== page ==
We've all heard that the best negotiations are win-win agreements, in which each side benefits from the outcome. Unfortunately, however, some negotiations leave us feeling like losers in a lopsided deal. Wouldn't it be nice if you could know the other negotiator's true motives or the intentions behind their words? This is possible, but you'll have to learn to hear by watching, not just listening to the other person.
The subconscious part of your brain controls your body's internal processes including your heartbeat, digestion and breathing. You don't have to think about these functions because your subconscious is like an auto-pilot for your body. This internal regulator can't lie, which is why subconscious gesture responses are more reliable communications than spoken words, which are consciously constructed.
You can use the five indicators below to immediately improve your deal-making ability. They'll enable you to go beyond the words to "read" the other person's inner feelings.
Confidence indication--Good negotiators know that getting the best deal is often simply a matter of knowing what is and what isn't negotiable. One of the best techniques for uncovering the proverbial "line in the sand" is to verbally probe with suggestions for concession, while visually observing for resistance. A person's subconscious indicates confident resistance by displaying a lip protrusion.
When we were kids, if another kid took our truck or doll or if we were made to share when we didn't want to, we would stick out that lower lip and even add an angry arm cross as confident resistance.
We do the same thing as grown-ups, but we indicate our aversion to compromise with a more subtle lip protrusion and/or arm cross when we are presented with a proposition that would cause us to concede beyond our wishes. When you spot this confidence indication during your presentation, consider their resistance level high and their likelihood of making that particular concession low.
Disbelief indication--One of the most valuable skills for a negotiator is to interpret when the other side distrusts the proposal or presenter. This is revealed by an eye rub. Eye rubs occur for many reasons, but during a negotiation they often indicate disbelief or a lack of confidence in the speaker. Good negotiators know that it's meaningless to attempt to close a deal when the other side is not on board, so they watch for eye rubs. The best way to handle an eye rub is to stop when you see one and say something like, "Does that sound fair to you?" or "Would you like to comment on that?" If you just treat all eye rubs like a verbal question, most of the time, you'll preserve the chance for an eventual agreement.
Pause indication--Negotiators, like some salespeople, have a tendency to talk too much. One way to keep this in check is to look for the ear tug gesture. When someone wants to interject a comment or make a suggestion while the other person is talking they'll touch, stroke or lightly tug on their ear to indicate their desire to speak.
Many body language experts think that this behavior evolved from our childhood school days when we would raise our arm to notify the teacher that we wanted to be called on to speak. As grown-ups we're more subtle but just as eager to share our opinion, so the best negotiators have learned that when they see an ear tug, they should shut up and listen.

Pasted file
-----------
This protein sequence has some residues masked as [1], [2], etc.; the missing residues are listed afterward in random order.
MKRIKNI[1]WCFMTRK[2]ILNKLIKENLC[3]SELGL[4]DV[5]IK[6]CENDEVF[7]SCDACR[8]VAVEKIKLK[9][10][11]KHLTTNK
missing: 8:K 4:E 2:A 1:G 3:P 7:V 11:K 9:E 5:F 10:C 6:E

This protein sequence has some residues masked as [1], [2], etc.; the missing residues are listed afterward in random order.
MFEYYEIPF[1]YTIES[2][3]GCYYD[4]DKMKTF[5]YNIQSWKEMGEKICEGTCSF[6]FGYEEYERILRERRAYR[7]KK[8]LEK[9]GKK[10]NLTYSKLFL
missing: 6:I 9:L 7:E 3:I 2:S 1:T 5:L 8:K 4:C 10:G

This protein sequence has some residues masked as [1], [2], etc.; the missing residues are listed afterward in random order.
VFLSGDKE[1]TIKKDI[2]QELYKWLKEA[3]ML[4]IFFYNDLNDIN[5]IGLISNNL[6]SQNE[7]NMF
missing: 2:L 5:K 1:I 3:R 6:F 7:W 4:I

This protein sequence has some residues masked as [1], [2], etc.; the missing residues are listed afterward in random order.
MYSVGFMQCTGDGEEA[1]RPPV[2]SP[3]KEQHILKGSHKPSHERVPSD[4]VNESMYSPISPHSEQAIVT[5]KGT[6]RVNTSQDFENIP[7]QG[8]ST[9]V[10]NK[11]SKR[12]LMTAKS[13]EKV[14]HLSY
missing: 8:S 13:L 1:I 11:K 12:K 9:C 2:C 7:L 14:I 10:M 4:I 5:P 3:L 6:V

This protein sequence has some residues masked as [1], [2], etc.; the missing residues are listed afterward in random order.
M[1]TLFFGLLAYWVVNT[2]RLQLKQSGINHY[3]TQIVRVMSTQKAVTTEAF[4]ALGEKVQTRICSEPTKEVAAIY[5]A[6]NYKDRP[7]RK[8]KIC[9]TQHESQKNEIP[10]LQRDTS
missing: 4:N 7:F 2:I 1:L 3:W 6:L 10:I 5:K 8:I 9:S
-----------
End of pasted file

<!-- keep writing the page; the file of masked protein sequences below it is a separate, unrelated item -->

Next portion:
Desire indication--When we evaluate a proposition, we indicate our contemplation by stroking/rubbing our chin and temple. Once we have determined that we do, in fact, want to take the offer, we stop evaluating and often begin to salivate. Much like Pavlov's dogs, we salivate when we desire something.
Our natural response when a want evolves into a need is to put something into our mouth--a pen, finger, eye glasses or cigar, for example. In the most subtle of examples, a customer might even indicate a desire to accept your proposal by concluding a chin stroke with a licking of the lips or even a simple swallow.
Emotion indication--Great negotiators have learned to watch for micro-expressions. These are very revealing subconscious splashes of emotion. They only last a fraction of a second and usually indicate a person's true emotion about a word, phrase or other communication.
If you're observant, you can notice micro-expressions during a presentation. Let's say, for example, that your presentation includes a flip chart with the heart of the proposal on page four. Don't worry so much about the response to the first three pages, but before you flip to page four, make sure you're watching the face of the decision-maker as you turn the page and announce the key benefit. You might say, ". and we can do all of this for only $560,000." If they immediately look shocked and then return to a normal expression, your price may be too high. If they immediately let a smile "leak" only to be erased by their normal expression, you might be under-priced.
Negotiating skill is a key ingredient in running any business. Your success will depend on your ability to interpret the other person's true interest and objections and successfully persuade them to make the deal.
Ken Osborn is the founder and executive director of The CIA Institute in Corona, California. He has taught hundreds of deception awareness seminars and workshops including the popular Liar, Liar, Pants on Fire!!! Workshop and is the author of A Pack of Lies, a flashcard system designed to teach people to instantly recognize 50 common deception cues. He may be reached at firstname.lastname@example.org.